Criminal Justice System
Level 3 Award in Education and Training
(Task 2 Part B)
To introduce learners to a Criminal Justice system that both support victims and ensure justice Lesson Aim
To describe the current justice system
To recognise the need for victim inclusion in justice system
To describe Restorative Justice system
The UK criminal Justice System
Need for victim inclusion in Justice System
Elements of Restorative Justice
Give one example of a crime you have witnessed
Current Justice System in the UK
What law was broken?
Who broke it?
What is the punishment?
History of Justice System in the UK
Executions were the norm for punishing crime
1166 - HENRY II BUILDS JAILS
These include Newgate Prison in London. Henry also establishes courts in England.
1215 - MAGNA CARTA SIGNED BY KING JOHN
Marking the beginning of English judicial rights, it states that no man can be imprisoned without trial by his peers.
1948 - CRIMINAL JUSTICE ACT
This creates a model for modern day prisons. It recommends longer periods of imprisonment for training and rehabilitation and efforts are made to involve staff in the reform of prisoners.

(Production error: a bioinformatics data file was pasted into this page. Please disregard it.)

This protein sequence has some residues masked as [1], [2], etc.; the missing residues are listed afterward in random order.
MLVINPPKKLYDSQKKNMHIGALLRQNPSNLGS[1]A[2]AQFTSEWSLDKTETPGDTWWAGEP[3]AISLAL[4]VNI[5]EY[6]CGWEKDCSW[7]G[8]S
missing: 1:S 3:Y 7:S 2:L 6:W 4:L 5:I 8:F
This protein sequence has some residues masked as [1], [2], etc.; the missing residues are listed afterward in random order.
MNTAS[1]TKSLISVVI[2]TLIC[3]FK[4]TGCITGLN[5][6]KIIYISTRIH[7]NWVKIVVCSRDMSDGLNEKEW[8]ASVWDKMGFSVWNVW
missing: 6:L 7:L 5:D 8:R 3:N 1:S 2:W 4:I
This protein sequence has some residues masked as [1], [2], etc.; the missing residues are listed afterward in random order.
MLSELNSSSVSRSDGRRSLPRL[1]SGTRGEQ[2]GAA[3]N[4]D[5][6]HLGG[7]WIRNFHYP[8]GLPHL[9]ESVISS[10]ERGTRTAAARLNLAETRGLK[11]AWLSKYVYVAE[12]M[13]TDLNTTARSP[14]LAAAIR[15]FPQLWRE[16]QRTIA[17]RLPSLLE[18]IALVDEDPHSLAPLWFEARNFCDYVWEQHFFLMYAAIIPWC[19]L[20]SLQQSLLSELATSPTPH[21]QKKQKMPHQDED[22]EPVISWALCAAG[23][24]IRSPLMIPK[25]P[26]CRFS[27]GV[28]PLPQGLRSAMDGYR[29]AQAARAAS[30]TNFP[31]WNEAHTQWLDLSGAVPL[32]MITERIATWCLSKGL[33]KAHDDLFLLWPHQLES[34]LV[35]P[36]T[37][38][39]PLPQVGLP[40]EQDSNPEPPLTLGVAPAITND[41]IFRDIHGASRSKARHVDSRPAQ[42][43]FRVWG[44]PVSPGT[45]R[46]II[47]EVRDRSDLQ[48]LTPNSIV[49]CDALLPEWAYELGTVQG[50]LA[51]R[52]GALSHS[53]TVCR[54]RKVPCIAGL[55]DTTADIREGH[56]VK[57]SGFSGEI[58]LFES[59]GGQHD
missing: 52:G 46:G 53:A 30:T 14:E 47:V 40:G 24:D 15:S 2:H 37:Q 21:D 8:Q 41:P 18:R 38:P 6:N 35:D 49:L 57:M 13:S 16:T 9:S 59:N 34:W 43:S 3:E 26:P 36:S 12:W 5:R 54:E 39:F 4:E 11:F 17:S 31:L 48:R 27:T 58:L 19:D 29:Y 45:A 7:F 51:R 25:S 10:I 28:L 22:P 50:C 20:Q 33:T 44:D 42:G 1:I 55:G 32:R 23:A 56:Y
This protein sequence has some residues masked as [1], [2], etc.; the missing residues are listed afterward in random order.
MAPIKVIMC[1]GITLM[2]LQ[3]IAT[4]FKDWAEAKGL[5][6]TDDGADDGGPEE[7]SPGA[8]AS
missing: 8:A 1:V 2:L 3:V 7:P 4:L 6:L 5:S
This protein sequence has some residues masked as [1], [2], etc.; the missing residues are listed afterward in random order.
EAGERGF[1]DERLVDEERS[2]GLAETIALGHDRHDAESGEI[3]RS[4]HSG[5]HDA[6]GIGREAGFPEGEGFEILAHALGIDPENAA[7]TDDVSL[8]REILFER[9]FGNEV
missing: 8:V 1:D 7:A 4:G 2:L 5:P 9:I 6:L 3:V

Present Criminal Justice System
84,135 persons in prison custody
(as at 31 March 2013)
80,387 persons entered prison in 2013-2014
£4.8billion being cost of entrants during the year 10 years of tax of median salary earner to keep one person in prison for 1 year!
Gaps in current system
Most people who move through the current system of criminal justice do not find it a healing or satisfying experience.
Victims often feel re-victimized and their need for justice unmet.
People who offend and their families are left more broken and damaged.
Reoffending – a revolving door
47% of adults are reconvicted within one year of release – for those serving sentences of less than 12 months this increases to 60%.
Reoffending by ex-prisoners costs society at least £11 billion a year.
64.3% of women released from prison in 2004 were reconvicted within two years.
75% of children released in 2007 reoffended within a year.
Emotional impact of crime
Effect on victims
What other words can we use?
What is Restorative Justice?
Restorative Justice is a community-based approach to dealing with crime, the effects of crime, and the prevention of crime.
Restorative Justice processes operates from a perspective that the path to justice lies in problem solving and healing rather than punitive isolation (imprisonment)
The Questions RJ asks
The fours questions Restorative Justice tries to answer What happened (the crime)?